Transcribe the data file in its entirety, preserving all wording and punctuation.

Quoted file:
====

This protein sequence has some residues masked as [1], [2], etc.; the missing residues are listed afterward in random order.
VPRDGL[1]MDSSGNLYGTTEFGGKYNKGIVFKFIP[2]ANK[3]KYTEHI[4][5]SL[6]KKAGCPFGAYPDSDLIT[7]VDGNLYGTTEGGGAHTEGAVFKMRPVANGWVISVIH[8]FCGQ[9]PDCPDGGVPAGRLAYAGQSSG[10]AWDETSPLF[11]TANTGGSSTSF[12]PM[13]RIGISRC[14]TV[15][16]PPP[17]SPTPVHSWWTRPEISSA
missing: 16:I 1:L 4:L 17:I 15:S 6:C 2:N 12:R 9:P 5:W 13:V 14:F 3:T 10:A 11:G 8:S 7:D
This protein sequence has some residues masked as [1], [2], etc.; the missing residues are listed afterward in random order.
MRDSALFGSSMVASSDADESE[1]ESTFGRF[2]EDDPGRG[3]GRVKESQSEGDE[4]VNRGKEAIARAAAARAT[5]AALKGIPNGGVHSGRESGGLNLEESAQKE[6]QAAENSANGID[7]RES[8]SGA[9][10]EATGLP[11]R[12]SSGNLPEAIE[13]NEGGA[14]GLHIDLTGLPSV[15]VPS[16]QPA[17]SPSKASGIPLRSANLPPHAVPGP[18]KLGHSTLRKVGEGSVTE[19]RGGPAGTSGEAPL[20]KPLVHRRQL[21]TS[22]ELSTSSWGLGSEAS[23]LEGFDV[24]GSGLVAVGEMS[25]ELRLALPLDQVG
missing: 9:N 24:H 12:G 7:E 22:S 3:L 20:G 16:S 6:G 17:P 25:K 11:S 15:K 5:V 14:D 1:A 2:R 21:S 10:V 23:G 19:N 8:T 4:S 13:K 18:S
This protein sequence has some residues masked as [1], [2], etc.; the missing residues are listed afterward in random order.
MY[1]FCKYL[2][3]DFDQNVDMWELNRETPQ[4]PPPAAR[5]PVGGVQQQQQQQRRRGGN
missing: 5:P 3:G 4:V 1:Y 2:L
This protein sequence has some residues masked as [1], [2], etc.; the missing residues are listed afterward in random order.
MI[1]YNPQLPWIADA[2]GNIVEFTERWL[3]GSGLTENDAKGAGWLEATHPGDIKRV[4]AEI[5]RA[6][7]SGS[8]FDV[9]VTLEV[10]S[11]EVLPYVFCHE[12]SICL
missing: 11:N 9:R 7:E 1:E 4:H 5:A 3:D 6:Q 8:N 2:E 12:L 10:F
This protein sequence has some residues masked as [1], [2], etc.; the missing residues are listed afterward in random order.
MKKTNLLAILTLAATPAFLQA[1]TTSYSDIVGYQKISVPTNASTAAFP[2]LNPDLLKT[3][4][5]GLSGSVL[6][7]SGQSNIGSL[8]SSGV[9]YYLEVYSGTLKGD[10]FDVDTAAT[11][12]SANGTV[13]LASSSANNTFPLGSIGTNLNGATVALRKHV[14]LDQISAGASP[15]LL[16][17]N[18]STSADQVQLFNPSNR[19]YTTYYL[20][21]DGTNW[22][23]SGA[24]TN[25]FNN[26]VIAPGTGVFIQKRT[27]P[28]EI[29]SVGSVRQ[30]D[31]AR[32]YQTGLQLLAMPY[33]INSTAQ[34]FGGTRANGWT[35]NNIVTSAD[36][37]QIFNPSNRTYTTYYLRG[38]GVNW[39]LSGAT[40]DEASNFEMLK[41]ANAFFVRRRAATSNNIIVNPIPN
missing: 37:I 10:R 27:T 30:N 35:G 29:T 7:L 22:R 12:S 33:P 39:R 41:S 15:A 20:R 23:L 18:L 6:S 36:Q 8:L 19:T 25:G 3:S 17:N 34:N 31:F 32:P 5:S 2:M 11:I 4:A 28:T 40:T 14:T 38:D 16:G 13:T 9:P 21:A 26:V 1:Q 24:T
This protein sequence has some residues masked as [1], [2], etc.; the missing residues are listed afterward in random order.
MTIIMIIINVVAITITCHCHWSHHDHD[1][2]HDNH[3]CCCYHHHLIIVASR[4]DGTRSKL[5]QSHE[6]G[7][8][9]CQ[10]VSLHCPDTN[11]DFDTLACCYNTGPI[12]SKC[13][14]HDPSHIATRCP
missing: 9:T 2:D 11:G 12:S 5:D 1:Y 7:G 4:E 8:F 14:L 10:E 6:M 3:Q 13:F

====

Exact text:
This protein sequence has some residues masked as [1], [2], etc.; the missing residues are listed afterward in random order.
VPRDGL[1]MDSSGNLYGTTEFGGKYNKGIVFKFIP[2]ANK[3]KYTEHI[4][5]SL[6]KKAGCPFGAYPDSDLIT[7]VDGNLYGTTEGGGAHTEGAVFKMRPVANGWVISVIH[8]FCGQ[9]PDCPDGGVPAGRLAYAGQSSG[10]AWDETSPLF[11]TANTGGSSTSF[12]PM[13]RIGISRC[14]TV[15][16]PPP[17]SPTPVHSWWTRPEISSA
missing: 16:I 1:L 4:L 17:I 15:S 6:C 2:N 12:R 9:P 5:W 13:V 14:F 3:T 10:A 11:G 8:S 7:D
This protein sequence has some residues masked as [1], [2], etc.; the missing residues are listed afterward in random order.
MRDSALFGSSMVASSDADESE[1]ESTFGRF[2]EDDPGRG[3]GRVKESQSEGDE[4]VNRGKEAIARAAAARAT[5]AALKGIPNGGVHSGRESGGLNLEESAQKE[6]QAAENSANGID[7]RES[8]SGA[9][10]EATGLP[11]R[12]SSGNLPEAIE[13]NEGGA[14]GLHIDLTGLPSV[15]VPS[16]QPA[17]SPSKASGIPLRSANLPPHAVPGP[18]KLGHSTLRKVGEGSVTE[19]RGGPAGTSGEAPL[20]KPLVHRRQL[21]TS[22]ELSTSSWGLGSEAS[23]LEGFDV[24]GSGLVAVGEMS[25]ELRLALPLDQVG
missing: 9:N 24:H 12:G 7:E 22:S 3:L 20:G 16:S 6:G 17:P 25:K 11:S 15:K 5:V 14:D 1:A 2:R 21:S 10:V 23:G 19:N 8:T 4:S 13:K 18:S
This protein sequence has some residues masked as [1], [2], etc.; the missing residues are listed afterward in random order.
MY[1]FCKYL[2][3]DFDQNVDMWELNRETPQ[4]PPPAAR[5]PVGGVQQQQQQQRRRGGN
missing: 5:P 3:G 4:V 1:Y 2:L
This protein sequence has some residues masked as [1], [2], etc.; the missing residues are listed afterward in random order.
MI[1]YNPQLPWIADA[2]GNIVEFTERWL[3]GSGLTENDAKGAGWLEATHPGDIKRV[4]AEI[5]RA[6][7]SGS[8]FDV[9]VTLEV[10]S[11]EVLPYVFCHE[12]SICL
missing: 11:N 9:R 7:E 1:E 4:H 5:A 3:D 6:Q 8:N 2:E 12:L 10:F
This protein sequence has some residues masked as [1], [2], etc.; the missing residues are listed afterward in random order.
MKKTNLLAILTLAATPAFLQA[1]TTSYSDIVGYQKISVPTNASTAAFP[2]LNPDLLKT[3][4][5]GLSGSVL[6][7]SGQSNIGSL[8]SSGV[9]YYLEVYSGTLKGD[10]FDVDTAAT[11][12]SANGTV[13]LASSSANNTFPLGSIGTNLNGATVALRKHV[14]LDQISAGASP[15]LL[16][17]N[18]STSADQVQLFNPSNR[19]YTTYYL[20][21]DGTNW[22][23]SGA[24]TN[25]FNN[26]VIAPGTGVFIQKRT[27]P[28]EI[29]SVGSVRQ[30]D[31]AR[32]YQTGLQLLAMPY[33]INSTAQ[34]FGGTRANGWT[35]NNIVTSAD[36][37]QIFNPSNRTYTTYYLRG[38]GVNW[39]LSGAT[40]DEASNFEMLK[41]ANAFFVRRRAATSNNIIVNPIPN
missing: 37:I 10:R 27:T 30:N 35:G 29:T 7:L 22:R 12:S 33:P 39:R 41:S 15:A 20:R 23:L 18:L 6:S 36:Q 8:L 19:T 25:G 3:S 17:N 34:N 31:F 32:P 5:S 2:M 11:I 4:A 28:T 40:T 14:T 38:D 16:G 13:T 9:P 21:A 26:V 1:Q 24:T
This protein sequence has some residues masked as [1], [2], etc.; the missing residues are listed afterward in random order.
MTIIMIIINVVAITITCHCHWSHHDHD[1][2]HDNH[3]CCCYHHHLIIVASR[4]DGTRSKL[5]QSHE[6]G[7][8][9]CQ[10]VSLHCPDTN[11]DFDTLACCYNTGPI[12]SKC[13][14]HDPSHIATRCP
missing: 9:T 2:D 11:G 12:S 5:D 1:Y 7:G 4:E 8:F 14:L 10:E 6:M 3:Q 13:F